Joseph Andrews: Humour
Fielding’s proclaimed aim was to tear the veil off affectation and expose it to ridicule, which is the true source of laughter. Humour, naturally, occupies an important place in Fielding’s concept of novel. Satire has an equally important role, for it has to strip the mask off the ills of society, holds up a mirror to human folly and corrects human beings of their vanities and hypocrisy.
In his Preface to “Joseph Andrews", Fielding concludes that affectation is the source of the ridiculous, springing from vanity or hypocrisy. Fielding intends to laugh mankind out of its follies and foibles. Fielding, thus, employs ironical and satirical humour in several places. But he does not confine himself to these two varieties. Essentially a comic genius, he often indulges in other forms of humour, among which pure fun is very common.
Joseph Andrews has a large variety of humour. Farce is not excluded. Several farcical situations such as the fight scene at the inn, Joseph falling from his horse and hurting his knee, Joseph sitting by the fireside while the hostess of the inn rubbing his knee, Parson Adams in a pan of hog’s blood, the hounds of the Squire tearing at Parson Adams’ cassock, Mrs. tow-wouse discovering Betty in Tow-wouse’s bed, the bed-room scene in Booby Hall, Didapper mistaking the room and entering Mrs. Slipslop’s room and Adams mistaking Didapper for the distressed lady and getting hold of Mrs. Slipslop as the attacker, punching her mercilessly till Lady Booby arrives on the scene with a lighted-candle. Adam’s taking a wrong turn in Fanny’s bed and goes to sleep; all these scenes are farcical.
We cannot dismiss the farcical scenes as a rough and ‘low’ kind of fun, but they embody a serious purpose. Fielding does not really forget that he was writing to ‘laugh mankind’ out of folly. But his satire is mild and amusing. The irony is, similarly, not devastating but gentle.
The patriot blanches in fear and trembles. He turns tail and runs away – a surprising reaction from a man who declares that all cowards should be hanged. Even Adams himself is not spared of ironical humour. His advice to Joseph on acceptance of misfortune is thrown to the winds when his own son is reported to be drowned. His desire to read to Mr. Wilson a sermon on vanity is riddled with irony. He is vain enough to consider his sermon a masterpiece. There are, of course, sharp touches of irony in Mrs. Slipslop’s portraiture and Lady Booby’s affectation.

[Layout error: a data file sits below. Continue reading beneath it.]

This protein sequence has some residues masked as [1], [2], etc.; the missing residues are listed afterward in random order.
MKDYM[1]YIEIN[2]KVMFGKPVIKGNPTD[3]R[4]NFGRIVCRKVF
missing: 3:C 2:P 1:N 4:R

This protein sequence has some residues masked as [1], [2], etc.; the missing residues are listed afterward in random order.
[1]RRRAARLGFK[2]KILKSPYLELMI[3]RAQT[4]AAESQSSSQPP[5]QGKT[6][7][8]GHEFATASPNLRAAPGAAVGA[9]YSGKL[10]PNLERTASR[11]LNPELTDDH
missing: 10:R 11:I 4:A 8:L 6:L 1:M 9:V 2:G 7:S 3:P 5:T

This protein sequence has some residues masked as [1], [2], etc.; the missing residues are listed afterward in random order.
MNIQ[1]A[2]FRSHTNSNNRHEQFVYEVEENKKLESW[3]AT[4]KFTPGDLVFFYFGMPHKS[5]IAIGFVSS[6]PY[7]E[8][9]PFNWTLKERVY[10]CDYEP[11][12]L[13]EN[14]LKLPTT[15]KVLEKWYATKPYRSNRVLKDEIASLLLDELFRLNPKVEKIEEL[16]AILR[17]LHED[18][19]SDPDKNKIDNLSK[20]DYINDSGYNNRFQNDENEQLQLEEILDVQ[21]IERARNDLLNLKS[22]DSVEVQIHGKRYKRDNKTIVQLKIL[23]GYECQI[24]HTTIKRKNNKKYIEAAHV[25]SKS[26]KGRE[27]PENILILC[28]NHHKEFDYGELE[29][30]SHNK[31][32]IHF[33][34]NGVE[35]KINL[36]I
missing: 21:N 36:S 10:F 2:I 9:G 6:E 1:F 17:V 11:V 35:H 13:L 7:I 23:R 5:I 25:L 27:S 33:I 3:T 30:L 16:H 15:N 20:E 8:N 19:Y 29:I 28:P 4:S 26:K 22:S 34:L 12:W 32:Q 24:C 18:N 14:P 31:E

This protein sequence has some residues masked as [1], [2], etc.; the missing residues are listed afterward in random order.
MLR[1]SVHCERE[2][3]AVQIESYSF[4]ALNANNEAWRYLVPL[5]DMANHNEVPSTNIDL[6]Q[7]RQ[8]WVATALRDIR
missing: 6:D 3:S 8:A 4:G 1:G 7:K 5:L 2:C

Satire and irony mingle in the portraiture of Pamela. She is a priggish hypocrite. Indeed, Fielding does not leave an opportunity to satirize Richardson’s Pamela.
Fielding develops the satirical theme most effectively in the scene where each of the coach passengers is stripped spiritually naked in their confrontation with naked Joseph.The lady’s false delicacy, the old gentleman’s selfishness and the lawyer’s professional cautiousness, are all exposed. But the poor postilion swears and declares that he would rather go in a shirt than leave a naked man to die. The crowning irony is that the poor postilion who showed his human feelings was later transported for stealing a hen-roost.
The society of the day comes in for plenty of ridicule by Fielding. The corrupt and hypocritical clergy, similarly, comes in for attack. But through particular examples, through the individuals like Lady Booby, Mrs. Slipslop, Trilluber, Barnabas, the Squire of Fools and the Squire of False Promises, general human follies and foibles are satirized.
Joseph Andrews abounds in humorous characterization. The most remarkable figure Parson Adams is eccentric, forgetful, gullible, idealistic but entirely human. He is indulged in odd gestures and mannerism. Adams never loses his dignity, however much of humour is involved in his portraiture – that speaks of Fielding's skill as a comic artist.
Mrs. Slipslop is another entirely humorous character. She is almost disgusting in her short stature and bearded face, with small eyes and a long nose. She affects long words wrong under the impression that she seems very learned.
Parson Trulliber is another comic creation. Rearing pigs and being with them continuously has made him appear increasingly like a pig.
In Joseph Andrews there is plenty of burlesque in diction. The mock-heroic technique produces plenty of humour in the novel. The discrepancy between the high style and the ridiculous situation produces laughter.
Fielding was basically a comic artist, master of the various forms of humour – farce, satire, irony, humorous characterization, and the comic style. Joseph Andrews manifests these various forms of humour. Fielding’s comic vision is based on a genial acceptance of human folly, which he endeavours to correct. Fielding’s humane viewpoint makes him broadminded and realistic. Fielding’s humour “shines like a sun on the evil and the good”.
The Me you have always known, the Me that's a stranger still.
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